19. It is submitted that the payments made were to be construed as one made ‘under protest’ which could be gathered from the communication made by the petitioner to the Department after such payments were made.

20. It is also asserted that, as no show cause notice under Section 74 of CGST Act has been issued and payments of the petitioner has remained with the Department, that the investigation is still not concluded and in light of prolonged investigation, the petitioner has a legitimate right to seek for refund of tax, which would not in any way come in the way of their obligation to honour the demand made after adjudication.

21. The respondents represented through learned Additional Solicitor General have raised various contentions pointing out to the non-existance of ‘Greenfinch’ and its suppliers and have also asserted that the investigation is such that no fetters are required to be put on the power of investigation.

22. It is asserted that the question of exercise of coercion is not made out. The payments even as per the communication of the petitioner was made as a goodwill gesture and that the payments made are to be construed as payment of tax in furtherance of self-ascertainment as contemplated under Section 74(5) of the CGST Act.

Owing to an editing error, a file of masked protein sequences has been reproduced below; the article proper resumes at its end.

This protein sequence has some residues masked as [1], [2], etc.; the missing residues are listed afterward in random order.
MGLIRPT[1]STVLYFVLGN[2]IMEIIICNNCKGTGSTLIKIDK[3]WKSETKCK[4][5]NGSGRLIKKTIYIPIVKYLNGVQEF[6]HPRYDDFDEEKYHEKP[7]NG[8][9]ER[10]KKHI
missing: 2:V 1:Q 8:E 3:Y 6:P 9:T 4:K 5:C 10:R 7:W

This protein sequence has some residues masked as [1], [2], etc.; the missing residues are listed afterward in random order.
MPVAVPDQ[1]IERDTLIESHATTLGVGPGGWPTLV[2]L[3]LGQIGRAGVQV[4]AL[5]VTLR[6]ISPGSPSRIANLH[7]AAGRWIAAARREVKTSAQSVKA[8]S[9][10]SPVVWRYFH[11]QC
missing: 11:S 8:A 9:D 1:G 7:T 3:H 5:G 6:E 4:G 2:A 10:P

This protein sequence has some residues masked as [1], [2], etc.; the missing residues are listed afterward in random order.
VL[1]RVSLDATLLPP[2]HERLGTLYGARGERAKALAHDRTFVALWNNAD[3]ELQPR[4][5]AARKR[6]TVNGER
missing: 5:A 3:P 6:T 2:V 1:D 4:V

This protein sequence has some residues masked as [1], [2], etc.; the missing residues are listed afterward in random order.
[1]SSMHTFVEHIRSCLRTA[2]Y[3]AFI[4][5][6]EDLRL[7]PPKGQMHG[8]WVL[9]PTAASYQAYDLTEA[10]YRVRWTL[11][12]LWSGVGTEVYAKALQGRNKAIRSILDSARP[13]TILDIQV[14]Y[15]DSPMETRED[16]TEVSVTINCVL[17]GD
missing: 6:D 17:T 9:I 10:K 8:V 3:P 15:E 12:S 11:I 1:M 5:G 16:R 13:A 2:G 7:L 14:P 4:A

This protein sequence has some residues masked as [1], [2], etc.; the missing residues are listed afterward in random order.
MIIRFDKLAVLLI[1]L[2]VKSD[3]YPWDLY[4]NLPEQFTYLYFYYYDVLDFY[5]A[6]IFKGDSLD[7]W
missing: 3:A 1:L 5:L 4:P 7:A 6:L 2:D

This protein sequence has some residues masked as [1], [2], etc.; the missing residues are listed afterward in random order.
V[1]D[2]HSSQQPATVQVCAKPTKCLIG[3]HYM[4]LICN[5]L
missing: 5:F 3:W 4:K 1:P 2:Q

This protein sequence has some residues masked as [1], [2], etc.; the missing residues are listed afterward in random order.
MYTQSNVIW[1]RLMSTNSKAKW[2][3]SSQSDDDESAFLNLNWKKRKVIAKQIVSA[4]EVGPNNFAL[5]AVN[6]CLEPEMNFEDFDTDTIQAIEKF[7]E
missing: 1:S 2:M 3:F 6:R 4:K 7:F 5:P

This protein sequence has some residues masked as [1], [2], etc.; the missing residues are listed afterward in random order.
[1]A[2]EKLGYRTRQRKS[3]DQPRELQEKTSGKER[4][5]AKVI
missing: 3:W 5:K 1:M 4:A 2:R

23. Insofar as the specific assertion regarding the locking of premises, it was submitted that the closing down of premises was only in order to secure safety of the premises and the inmates as is required to be done after office hours and that the Officers or the Directors of the petitioner Company at the relevant period of time were given access to interact with the legal and other professionals and all that was done during the course of investigation was only in exercise of their legitimate rights of investigation.

24. It was also the specific stand of the learned Additional Solicitor General that during the whole process of investigation, the officials were not authorized to arrest and the authorization was only for the purpose of other investigation and the apprehension in the mind of the petitioner as also of their Officers during investigation (on two occasions) when the payments were made, were unreasonable apprehensions and the investigation per se cannot be construed to be coercive.

It is further submitted that the generation of DR C-03 would conclude the issue regarding the Department’s assertion of self-ascertainment.

25. It is also asserted that in light of refund being claimed, the petitioner has exercised its statutory right of refund and if that were to be so, the petitioner is bound to follow the procedure to its logical end, by invoking the remedies as available under the statutory Scheme of the Act and rushing to the Court invoking the Writ jurisdiction is impermissible.

III. ANALYSIS:-

After hearing the matter at length, the same is considered as hereunder:-

A) Refund and alternative remedy:-